Put solid systems into place.

Once you know what you’re going to offer, you need to have a system in place to execute it flawlessly every time. This system needs to consist of the right people in the right roles and responsibilities and technology that guarantees a positive experience every time. Emphasis needs to be placed on the results, which ultimately is the satisfaction of the customer.

To get the best results to think about how you empower your staff to make decisions. If they have to go through a supervisor or you before they can approve a refund or replacement, what is the point? Your system needs to have the least number of steps possiable. Remember, your customer is already in a higher state of agitation, and your first job is to lower the feeling.

Good coaching is the key.

When creating excellent training, you need to remember it is not about the outcomes. It is about teaching your staff how to shift the emotional state of customers to create an optimal resolution for both them and the company. It is about the tools they have at their disposal and how information needs to be shifted through your organization. 

The final piece to consider is your process for continually enhancing your staff skills. Your goal is to train them to be confident that they are the empowered expert who can solve your client’s issues.

Small steps lead to great results.

You may be looking at what currently doing and saying, “shit, I have a lot of work to do.” That is okay let the Rule of 1% be your guide to implementing the change in your business.

The Rule of 1% is simply defined as adding to your customer service one percent at a time. Before you can do this, you must have your consistency perfected, or it will never work. This one percent may seem small, but if you approach the vision for your company with baby steps, you will find a massive increase over a solid chunk of time. It’s not a sprint; it’s a marathon.

Avoid doing too much at once, or you’ll set yourself up for failure. Think of the confidence you and your employees will have when you improve one percent each week. By the end of a year, you’ll have improved more than 50%!

While rules and standards are necessary for growth, always be flexible with your best customers. Most retailers only allow a set number of items into a dressing room to reduce the risk of shoplifting, but it generally restricts the large percentage of people who are not stealing from you. Flexibility is the key to what you deliver to your customers, and consistency is the key to how you provide it.

The bottom line is customers rely on you to deliver what you promise. If you spend too much on bulky advertising that promises more than you can deliver, even your best intentions will unravel quickly, and you will fail.

Focus on your vision and baby steps to turn your satisfied customers into Raving Fans.

I hope you’ve learned a lot about good customer service and how it’s essential to your overall success. If you need help with any of the steps we’ve gone through over the last four lessons, please feel free to connect.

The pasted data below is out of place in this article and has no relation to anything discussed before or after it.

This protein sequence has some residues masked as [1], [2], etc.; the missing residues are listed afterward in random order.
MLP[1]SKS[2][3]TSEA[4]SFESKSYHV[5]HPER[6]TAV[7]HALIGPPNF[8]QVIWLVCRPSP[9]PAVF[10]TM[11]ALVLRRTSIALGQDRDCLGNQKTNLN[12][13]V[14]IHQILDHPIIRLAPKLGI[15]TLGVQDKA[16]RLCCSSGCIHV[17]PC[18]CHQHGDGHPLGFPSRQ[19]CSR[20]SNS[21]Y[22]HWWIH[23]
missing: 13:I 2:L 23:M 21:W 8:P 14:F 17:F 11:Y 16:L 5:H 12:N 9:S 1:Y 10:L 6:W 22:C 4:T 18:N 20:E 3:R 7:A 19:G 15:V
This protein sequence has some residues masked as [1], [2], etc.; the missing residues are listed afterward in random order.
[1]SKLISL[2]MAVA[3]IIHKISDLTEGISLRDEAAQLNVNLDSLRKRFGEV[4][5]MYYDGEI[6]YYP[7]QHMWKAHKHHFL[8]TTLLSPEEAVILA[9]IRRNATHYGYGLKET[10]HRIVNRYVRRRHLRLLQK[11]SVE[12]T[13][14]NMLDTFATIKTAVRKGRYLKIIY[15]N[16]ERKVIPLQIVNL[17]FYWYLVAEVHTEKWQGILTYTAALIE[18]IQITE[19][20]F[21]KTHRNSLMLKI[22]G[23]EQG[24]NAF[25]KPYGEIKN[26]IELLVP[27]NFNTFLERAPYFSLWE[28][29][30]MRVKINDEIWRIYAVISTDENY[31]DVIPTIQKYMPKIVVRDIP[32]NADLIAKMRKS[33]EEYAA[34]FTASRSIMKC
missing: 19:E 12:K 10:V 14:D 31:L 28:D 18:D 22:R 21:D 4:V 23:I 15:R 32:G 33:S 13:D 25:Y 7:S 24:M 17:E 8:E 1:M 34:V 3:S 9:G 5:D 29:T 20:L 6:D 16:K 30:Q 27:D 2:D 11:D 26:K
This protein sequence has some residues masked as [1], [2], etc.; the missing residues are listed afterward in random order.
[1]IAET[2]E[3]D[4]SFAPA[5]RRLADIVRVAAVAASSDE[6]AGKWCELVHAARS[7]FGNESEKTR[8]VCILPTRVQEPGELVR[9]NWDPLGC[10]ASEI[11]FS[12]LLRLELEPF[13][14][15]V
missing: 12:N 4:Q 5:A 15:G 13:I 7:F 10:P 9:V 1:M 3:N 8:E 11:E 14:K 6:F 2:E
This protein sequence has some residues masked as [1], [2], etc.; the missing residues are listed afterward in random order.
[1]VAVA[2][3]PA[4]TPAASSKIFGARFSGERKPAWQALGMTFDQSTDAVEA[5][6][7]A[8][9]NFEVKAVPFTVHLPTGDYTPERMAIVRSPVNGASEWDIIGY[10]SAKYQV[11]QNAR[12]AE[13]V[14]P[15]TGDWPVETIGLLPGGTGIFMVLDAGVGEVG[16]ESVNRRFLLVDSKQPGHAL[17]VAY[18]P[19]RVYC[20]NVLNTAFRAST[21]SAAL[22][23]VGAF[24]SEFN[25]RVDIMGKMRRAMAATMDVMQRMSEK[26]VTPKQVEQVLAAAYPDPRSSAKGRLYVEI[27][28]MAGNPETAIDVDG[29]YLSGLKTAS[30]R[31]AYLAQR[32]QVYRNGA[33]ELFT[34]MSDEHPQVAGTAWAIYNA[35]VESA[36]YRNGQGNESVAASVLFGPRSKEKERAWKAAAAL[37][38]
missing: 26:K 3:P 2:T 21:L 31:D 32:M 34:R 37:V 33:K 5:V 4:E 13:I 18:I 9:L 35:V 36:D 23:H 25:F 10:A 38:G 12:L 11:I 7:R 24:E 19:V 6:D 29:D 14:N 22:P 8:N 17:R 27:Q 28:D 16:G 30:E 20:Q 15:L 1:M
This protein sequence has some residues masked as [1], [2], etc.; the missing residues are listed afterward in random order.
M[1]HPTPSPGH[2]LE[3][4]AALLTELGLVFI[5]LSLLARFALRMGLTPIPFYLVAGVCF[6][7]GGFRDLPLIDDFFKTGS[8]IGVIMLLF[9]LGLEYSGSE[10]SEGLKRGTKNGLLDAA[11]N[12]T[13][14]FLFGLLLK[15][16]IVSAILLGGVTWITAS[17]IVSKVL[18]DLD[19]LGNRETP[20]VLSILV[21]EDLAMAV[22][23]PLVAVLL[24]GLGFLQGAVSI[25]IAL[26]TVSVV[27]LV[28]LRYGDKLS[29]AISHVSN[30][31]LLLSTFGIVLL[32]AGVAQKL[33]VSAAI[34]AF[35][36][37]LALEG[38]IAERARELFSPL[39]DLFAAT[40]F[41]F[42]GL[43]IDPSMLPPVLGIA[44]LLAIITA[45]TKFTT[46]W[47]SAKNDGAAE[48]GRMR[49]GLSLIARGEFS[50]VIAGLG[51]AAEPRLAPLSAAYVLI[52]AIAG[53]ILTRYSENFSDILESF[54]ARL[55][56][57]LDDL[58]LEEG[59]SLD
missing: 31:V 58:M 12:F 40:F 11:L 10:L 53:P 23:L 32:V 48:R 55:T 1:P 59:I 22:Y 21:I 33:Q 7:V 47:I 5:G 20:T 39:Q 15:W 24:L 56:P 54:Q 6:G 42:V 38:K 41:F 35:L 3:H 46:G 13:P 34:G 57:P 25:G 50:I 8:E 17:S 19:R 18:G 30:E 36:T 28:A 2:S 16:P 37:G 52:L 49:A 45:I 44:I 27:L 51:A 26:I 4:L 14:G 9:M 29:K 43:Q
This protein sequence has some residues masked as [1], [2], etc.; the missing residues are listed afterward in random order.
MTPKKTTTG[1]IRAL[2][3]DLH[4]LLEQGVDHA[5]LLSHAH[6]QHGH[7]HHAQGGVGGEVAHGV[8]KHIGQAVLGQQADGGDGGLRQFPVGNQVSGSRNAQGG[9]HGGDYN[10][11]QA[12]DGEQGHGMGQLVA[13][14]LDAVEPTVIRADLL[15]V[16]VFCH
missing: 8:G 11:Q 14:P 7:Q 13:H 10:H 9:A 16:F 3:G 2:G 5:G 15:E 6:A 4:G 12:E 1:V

In upcoming posts, we’re going to explore strategies of bagging the big clients and keeping them.

Expand the Life of Your Business

Expand the Life of Your Business

Business Growth is like life

Let’s talk life cycle, specifically your business’s life cycle, and how to get the most out of each stage while also extending your business’s lifespan. Many of you probably are unaware of the business life cycle.

I first heard of this concept while reading the E-myth by Michael Gerber. The book is filled with many great ideas, and one of those is thinking about your business as if it has life stages. He expresses there are three different stages:

  • Infancy
  • Adolescence
  • Maturity

I like to add a fourth business stage, Retirement

We’ll talk a little about each stage, the characteristics, and how understanding where you are can help expand your business’ lifespan.

Infancy

Geber would say you are in the technician’s phase. At this point, the relationship between the business and the owner is that of a parent and a new baby. There is an impenetrable bond that is necessary to determine the path your business will follow. 

Your business is fragile, small, and mostly reliant on you to keep it alive. You spend long hours confused, doing everything. You’re intensely focused on survival and living day by day. Dropping the metaphor for a minute, here some characteristics of an infancy business:

  • You have yet to hit your breakeven point.
  • The owner and business are one and the same; if you disappear, so does your business.

The key is to know your business must grow by finding a way to replace your technician tasks.  You cannot stay in this stage forever.

Adolescence

In this stage, you begin to become the manager; you need to start bringing your support staff together to delegate to and allow growth to happen. The first line of defense is your technical person, as they need to replace you or exceed the experience you brought.